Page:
With over 30 songs to choose from (“We recorded six songs together and Joe and Alexis had 20 to 25 out there that could have made it onto the album,” said Martin), the band whittled them down to 13 tracks that are idiosyncratic and independent, yet they manage to blend seamlessly, changing moods and momentums without monopolizing the flow. Like their previous releases, Made in the Dark flits easily from glitchy bedroom-styled R&B to hip-hop to techno to forlorn electronic folk. But when I ask Martin which of the many tags attributed to the band he would use, his answer is instantaneously matter-of-fact: “A pop band. That ultimately is the easiest way to sum up everything in the band.”
The music isn’t the only facet of the band that has moved forward. Lyrically, Taylor and Goddard, the main songwriters, have also matured. Not that their cheeky, hip-hop referencing machismo has been erased completely, but they do sound more sincere, as exemplified by current single, “Ready for the Floor”, which finds Taylor crooning, “You’re my number one guy.” They still throw out cryptic lines (“Are you out at the pictures, or out at sea?”), but for the most part, their lyrics are thoughtful and reflective, indicative of the musical leap they’ve made from album two to album three.
Yet, for all this talk of maturity, the Hot Chip that stated they would “break your legs” on The Warning still rear their head from time to time. On Made in the Dark, they “Shake a Fist,” and state that “the gloves are off”. Violence, it seems, might get the better of them? “Not at all,” chuckles Martin. “But we do get angry sometimes just like anyone else. I think it’s for comic effect; kind of a joke. But maybe people shouldn’t mess with us, just in case.”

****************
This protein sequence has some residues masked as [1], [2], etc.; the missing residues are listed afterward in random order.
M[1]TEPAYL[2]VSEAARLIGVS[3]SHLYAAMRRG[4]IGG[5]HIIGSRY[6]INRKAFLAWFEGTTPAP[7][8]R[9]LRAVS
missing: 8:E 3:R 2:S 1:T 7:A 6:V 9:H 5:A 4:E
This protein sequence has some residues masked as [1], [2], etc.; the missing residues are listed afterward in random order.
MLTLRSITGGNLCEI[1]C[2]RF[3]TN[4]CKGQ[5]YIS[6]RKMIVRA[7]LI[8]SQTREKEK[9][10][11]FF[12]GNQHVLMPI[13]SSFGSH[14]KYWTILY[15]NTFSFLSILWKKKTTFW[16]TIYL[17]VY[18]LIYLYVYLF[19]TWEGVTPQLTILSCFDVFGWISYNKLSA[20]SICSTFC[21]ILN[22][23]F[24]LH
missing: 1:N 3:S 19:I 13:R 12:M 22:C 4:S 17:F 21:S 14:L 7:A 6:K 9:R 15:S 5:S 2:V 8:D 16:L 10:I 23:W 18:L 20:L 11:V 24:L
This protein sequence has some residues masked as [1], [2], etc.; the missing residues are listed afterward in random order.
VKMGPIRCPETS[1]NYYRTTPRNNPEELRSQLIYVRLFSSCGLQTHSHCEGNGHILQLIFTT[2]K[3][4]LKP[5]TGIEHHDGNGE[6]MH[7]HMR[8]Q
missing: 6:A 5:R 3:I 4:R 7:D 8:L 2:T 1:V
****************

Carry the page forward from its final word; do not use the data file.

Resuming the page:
When pressed to name his favorite song on the new album, Martin plumps for “Wrestlers”, a wry, R&B-styled croon that uses wrestling moves as metaphors for relationships. It also happens to namecheck Willie Nelson—twice. “It makes me laugh when I listen to it,” he explains with a chuckle. “I like ‘One Pure Thought’ as well; it’s classic pop. I didn’t write it, so I can say that.” The song also happens to be the most overtly guitar-based tune on the album as well. “Al [Doyle] is a pretty wicked guitarist and you can hear that a lot more,” adds Martin. It’s true, guitars are more obvious, but the electronic elements that defined The Warning are still evident.
And, while Made in the Dark is a departure from the band’s prior sound, it’s not the “big” departure that many, including their press release, predict. But it does seem to be the moment when Hot Chip, like a teenager fumbling for identity, finally recognize themselves. But will the fans? “It’s more creative and interesting,” explains Martin, referring to the new album. “And I hope it satisfies the people that already listen to us and that other people get into it.”
As we finish up, I return to a comment Martin made early in our conversation. In it, he mentioned that the response of people who had heard the album was good, and, as I press him on this, he begins to laugh. “I’m talking about my mam and dad,” he explains. “It’s a hit with my family and I hope that bodes well for the world.”
// Sound Affects
"The man whose songs were recorded by Johnny Cash, Alan Jackson, Ricky Skaggs, David Allan Coe, The Highwaymen, and countless others succumbs to time’s cruel cue that the only token of permanence we have to offer are the effects of shared moments and memories.READ the article